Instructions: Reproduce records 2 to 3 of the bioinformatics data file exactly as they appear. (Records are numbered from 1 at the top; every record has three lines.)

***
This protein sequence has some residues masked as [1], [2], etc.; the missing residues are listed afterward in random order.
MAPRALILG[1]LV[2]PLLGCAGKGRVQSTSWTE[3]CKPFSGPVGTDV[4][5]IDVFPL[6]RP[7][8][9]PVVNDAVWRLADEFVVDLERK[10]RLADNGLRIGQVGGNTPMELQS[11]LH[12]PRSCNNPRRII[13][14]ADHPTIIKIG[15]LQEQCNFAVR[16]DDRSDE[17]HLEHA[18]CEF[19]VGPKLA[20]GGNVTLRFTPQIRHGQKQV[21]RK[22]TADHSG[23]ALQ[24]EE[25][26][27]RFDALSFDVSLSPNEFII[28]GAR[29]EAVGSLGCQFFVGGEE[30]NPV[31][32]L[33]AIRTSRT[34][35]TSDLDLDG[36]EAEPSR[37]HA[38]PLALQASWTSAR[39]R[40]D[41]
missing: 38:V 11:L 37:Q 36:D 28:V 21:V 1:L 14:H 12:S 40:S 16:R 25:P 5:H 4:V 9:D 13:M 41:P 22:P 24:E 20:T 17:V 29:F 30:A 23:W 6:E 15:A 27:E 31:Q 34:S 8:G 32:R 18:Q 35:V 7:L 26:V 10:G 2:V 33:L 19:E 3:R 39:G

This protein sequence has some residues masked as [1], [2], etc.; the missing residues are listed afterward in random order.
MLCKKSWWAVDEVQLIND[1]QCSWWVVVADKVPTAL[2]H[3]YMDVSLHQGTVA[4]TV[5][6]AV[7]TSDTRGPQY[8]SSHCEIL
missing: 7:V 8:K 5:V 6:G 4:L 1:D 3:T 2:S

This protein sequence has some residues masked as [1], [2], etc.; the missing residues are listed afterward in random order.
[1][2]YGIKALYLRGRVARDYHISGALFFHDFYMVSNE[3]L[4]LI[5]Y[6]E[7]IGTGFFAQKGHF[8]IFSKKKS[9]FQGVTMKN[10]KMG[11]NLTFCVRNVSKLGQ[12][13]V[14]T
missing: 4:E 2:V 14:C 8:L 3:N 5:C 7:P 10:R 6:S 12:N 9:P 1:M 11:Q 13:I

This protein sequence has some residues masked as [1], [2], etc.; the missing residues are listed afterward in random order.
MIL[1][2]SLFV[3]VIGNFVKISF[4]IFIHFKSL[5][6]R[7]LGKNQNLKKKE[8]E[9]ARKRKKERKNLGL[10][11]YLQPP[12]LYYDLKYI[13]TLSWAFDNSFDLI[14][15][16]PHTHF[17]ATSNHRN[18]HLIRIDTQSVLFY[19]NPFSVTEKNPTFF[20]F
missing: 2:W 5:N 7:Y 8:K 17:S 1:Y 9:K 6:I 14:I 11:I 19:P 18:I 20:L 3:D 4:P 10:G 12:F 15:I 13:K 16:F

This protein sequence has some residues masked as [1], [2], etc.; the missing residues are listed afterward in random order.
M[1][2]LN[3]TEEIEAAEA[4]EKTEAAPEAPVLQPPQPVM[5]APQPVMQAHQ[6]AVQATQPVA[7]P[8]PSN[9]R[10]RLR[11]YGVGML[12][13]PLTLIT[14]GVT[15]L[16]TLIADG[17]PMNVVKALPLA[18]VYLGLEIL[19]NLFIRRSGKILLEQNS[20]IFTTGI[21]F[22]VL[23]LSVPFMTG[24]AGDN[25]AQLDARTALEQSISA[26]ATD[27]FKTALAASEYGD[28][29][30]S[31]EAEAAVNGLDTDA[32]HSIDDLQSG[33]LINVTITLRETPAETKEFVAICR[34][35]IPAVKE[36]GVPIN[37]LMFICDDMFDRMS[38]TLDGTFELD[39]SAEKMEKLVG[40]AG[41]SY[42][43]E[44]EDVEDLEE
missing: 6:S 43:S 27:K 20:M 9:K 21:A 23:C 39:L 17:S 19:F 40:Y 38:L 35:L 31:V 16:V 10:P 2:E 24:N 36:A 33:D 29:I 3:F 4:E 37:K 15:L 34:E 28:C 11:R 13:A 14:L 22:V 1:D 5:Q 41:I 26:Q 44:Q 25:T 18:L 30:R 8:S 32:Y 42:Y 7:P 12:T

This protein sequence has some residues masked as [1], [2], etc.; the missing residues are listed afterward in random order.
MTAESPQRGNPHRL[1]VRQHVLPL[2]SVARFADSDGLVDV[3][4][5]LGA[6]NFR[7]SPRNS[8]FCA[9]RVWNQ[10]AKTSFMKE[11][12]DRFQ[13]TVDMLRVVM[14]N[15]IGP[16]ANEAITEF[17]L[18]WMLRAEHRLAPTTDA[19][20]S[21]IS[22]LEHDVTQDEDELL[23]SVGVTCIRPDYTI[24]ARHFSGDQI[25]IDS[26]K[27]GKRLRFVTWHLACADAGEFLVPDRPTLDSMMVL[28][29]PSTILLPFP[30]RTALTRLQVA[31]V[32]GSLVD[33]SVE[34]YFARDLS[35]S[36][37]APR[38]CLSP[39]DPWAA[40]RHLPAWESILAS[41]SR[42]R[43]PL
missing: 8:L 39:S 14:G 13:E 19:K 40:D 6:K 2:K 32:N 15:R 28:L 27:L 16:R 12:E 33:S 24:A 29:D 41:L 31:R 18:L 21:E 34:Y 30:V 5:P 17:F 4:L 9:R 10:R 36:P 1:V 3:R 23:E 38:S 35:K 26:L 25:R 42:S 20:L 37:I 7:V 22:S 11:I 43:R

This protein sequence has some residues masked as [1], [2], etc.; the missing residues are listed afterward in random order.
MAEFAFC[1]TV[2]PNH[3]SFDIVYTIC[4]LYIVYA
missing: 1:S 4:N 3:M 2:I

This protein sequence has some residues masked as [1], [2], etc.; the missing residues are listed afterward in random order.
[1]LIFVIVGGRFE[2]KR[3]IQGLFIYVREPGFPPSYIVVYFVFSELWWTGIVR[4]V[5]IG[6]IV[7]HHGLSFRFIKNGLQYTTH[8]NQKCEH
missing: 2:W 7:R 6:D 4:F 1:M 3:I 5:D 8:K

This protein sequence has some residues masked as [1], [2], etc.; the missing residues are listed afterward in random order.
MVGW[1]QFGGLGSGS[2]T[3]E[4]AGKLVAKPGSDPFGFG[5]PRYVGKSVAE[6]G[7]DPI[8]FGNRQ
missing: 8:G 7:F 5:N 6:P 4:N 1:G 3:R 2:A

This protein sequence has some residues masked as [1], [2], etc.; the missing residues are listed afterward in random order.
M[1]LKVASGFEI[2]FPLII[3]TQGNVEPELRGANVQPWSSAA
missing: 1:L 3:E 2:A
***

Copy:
This protein sequence has some residues masked as [1], [2], etc.; the missing residues are listed afterward in random order.
MLCKKSWWAVDEVQLIND[1]QCSWWVVVADKVPTAL[2]H[3]YMDVSLHQGTVA[4]TV[5][6]AV[7]TSDTRGPQY[8]SSHCEIL
missing: 7:V 8:K 5:V 6:G 4:L 1:D 3:T 2:S

This protein sequence has some residues masked as [1], [2], etc.; the missing residues are listed afterward in random order.
[1][2]YGIKALYLRGRVARDYHISGALFFHDFYMVSNE[3]L[4]LI[5]Y[6]E[7]IGTGFFAQKGHF[8]IFSKKKS[9]FQGVTMKN[10]KMG[11]NLTFCVRNVSKLGQ[12][13]V[14]T
missing: 4:E 2:V 14:C 8:L 3:N 5:C 7:P 10:R 6:S 12:N 9:P 1:M 11:Q 13:I